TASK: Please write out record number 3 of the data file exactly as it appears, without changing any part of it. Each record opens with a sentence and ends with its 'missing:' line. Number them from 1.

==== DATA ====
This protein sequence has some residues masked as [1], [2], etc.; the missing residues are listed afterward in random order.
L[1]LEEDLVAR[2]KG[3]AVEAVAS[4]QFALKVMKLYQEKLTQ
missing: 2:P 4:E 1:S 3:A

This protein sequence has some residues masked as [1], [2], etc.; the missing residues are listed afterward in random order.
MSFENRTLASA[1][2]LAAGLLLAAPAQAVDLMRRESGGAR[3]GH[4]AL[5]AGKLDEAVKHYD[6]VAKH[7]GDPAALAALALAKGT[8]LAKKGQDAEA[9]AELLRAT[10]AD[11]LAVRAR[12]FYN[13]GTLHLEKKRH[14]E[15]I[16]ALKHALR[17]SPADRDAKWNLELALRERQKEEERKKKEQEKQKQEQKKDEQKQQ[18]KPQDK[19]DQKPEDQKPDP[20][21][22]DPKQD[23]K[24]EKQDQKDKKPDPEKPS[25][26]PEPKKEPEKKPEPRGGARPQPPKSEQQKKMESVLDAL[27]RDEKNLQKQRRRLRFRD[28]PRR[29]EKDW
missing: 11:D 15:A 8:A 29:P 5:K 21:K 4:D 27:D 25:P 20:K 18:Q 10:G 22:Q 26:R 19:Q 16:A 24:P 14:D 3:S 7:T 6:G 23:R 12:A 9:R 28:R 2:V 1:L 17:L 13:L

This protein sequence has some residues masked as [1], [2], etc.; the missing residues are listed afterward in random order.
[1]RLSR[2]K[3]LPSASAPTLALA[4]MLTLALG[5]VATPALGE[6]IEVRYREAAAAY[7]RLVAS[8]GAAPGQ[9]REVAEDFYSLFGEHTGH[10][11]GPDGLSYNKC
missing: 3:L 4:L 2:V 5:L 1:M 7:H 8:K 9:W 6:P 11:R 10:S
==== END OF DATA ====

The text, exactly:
This protein sequence has some residues masked as [1], [2], etc.; the missing residues are listed afterward in random order.
[1]RLSR[2]K[3]LPSASAPTLALA[4]MLTLALG[5]VATPALGE[6]IEVRYREAAAAY[7]RLVAS[8]GAAPGQ[9]REVAEDFYSLFGEHTGH[10][11]GPDGLSYNKC
missing: 3:L 4:L 2:V 5:L 1:M 7:H 8:K 9:W 6:P 11:R 10:S